India’s new energy landscapeJuly 20, 2015
K. Venkataramanan, CEO and managing director of domestic engineering and construction company Larsen & Toubro, discusses upcoming opportunities in India’s engineering, procurement and construction (EPC) market, energy subsidies and the new government’s approach to boosting the country’s hydrocarbons industry.
India is the fourth-largest energy consumer in the world and the growth of its GDP depends much on how well the country manages its energy industry. Oil and gas is one of the industries emphasised in Prime Minister Narendra Modi’s Make in India campaign, a series of policy reforms launched in September 2014 to attract investors.
Alongside this programme, the national government is revising the terms of the New Exploration Licensing Policy to include a revenue-sharing model for the 10th bidding round. The round is expected to occur sometime in 2015 and will award a minimum of 46 blocks.
BACK ON TRACK: The decline in crude oil prices since June 2014 has brought down petrol and diesel prices in India, which imports around three-quarters of its oil requirements. The price fall has also given the national government leeway to raise revenue through additional levies without stoking inflation.
Many opportunities will be offered to local and international EPC players through the national government’s programme to boost domestic production, expand energy infrastructure and widen the country’s downstream capacities. One of the first moves of the Modi-led government was to ensure the completion of delayed or shelved projects.
For example, in the upstream sector, state-owned operator Oil and Natural Gas Corporation is continuing with the phase three redevelopment of the offshore Mumbai High field. In the midstream and downstream sectors, expansion projects at most of India’s refineries will yield further opportunities for the EPC market.
The fertiliser EPC market will also see activity due to the Ministry of Chemicals and Fertilisers’ plans to boost domestic output and reduce India’s urea imports. At the end of 2014, four public sector undertakings – Coal India, GAIL, Rashtriya Chemicals and Fertilizers and the Fertilizer Corporation of India – signed two joint venture agreements to set up the Talcher complex in Odisha. Slated for completion in 2019, the $1.4-billion project will use coal gasification and gas purification to produce feedstock for an ammonia-urea and nitric acid-ammonium nitrate plant.
Another programme is the joint venture of state-run companies National Fertilizers, Engineers India and the Fertilizer Corporation of India for an $800-million revival of the Ramagundan plant, to produce 2,200 tonnes of ammonia and 3,850 tonnes of urea per day.
HURDLES TO OVERCOME: India is aiming for an annual regasified LNG import capacity of 32.5 million tonnes per year by 2017. Several LNG regasification terminals have been planned or begun development, which will generate significant demand from the EPC sector.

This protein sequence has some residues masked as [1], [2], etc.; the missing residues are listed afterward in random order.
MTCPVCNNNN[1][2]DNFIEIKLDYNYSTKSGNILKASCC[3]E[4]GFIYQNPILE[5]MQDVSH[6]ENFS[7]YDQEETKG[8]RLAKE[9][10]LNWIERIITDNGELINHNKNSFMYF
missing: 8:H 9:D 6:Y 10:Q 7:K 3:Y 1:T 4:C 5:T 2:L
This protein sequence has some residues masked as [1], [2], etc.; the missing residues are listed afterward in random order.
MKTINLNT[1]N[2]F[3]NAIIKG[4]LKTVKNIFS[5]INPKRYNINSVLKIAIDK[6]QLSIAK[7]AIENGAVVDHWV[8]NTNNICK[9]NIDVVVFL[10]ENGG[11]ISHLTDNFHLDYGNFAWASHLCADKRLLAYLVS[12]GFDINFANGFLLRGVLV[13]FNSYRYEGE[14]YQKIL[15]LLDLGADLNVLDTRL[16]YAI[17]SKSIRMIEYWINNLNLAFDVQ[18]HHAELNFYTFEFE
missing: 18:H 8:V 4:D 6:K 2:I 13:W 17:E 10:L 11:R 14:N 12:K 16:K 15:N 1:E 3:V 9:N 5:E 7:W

The power generation sector is presently suffering because of the shortage of feedstock, especially coal and gas, but opportunities exist for distribution and transmission projects. The national government has taken steps to address this problem through the auctioning of coal blocks.
It has also auctioned five 4-GW ultra-mega power projects in the plug-and-play model to help woo investments to the tune of about Rs1 trillion ($16 billion). The government’s approval of a price-pooling system for gas will also provide a jolt to India’s power and fertiliser industry.
INDUSTRY OUTLOOK: The May 2014 election gave India its first single-party rule since 1989. This provides hope that the energy industry’s past problems will be solved, such as long tendering processes and slowed decision making caused by a lethargic bureaucracy.
Providing the industry is made more efficient and transparent, and that energy infrastructure projects get going quickly, India’s EPC market will see strong growth over the next decade.
SUBSIDY REDUCTION: The Union Budget for fiscal year 2015/16 (April-March) estimated India’s subsidy bill at Rs2.43 trillion ($38.6 billion), some 9 percent less than the revised estimate of Rs2.66 trillion ($42.3 billion) for 2014/15.
The reduction has been aided in part by the fall in oil prices. The cut in subsidies, one of the main contributors to India’s fiscal deficit, is expected to help improve the country’s sovereign credit ratings and its financing position.
Besides the fall in international crude prices, a stable rupee and continued monthly price hikes for petrol and diesel could help contain the subsidy bill. Assuming a 50-percent share by the government for under-recoveries, the 2015/16 subsidy bill should require little revision. However, key risks remain, such as a sharp rise in oil prices and material weakening of the Indian rupee against the US dollar in the near term.
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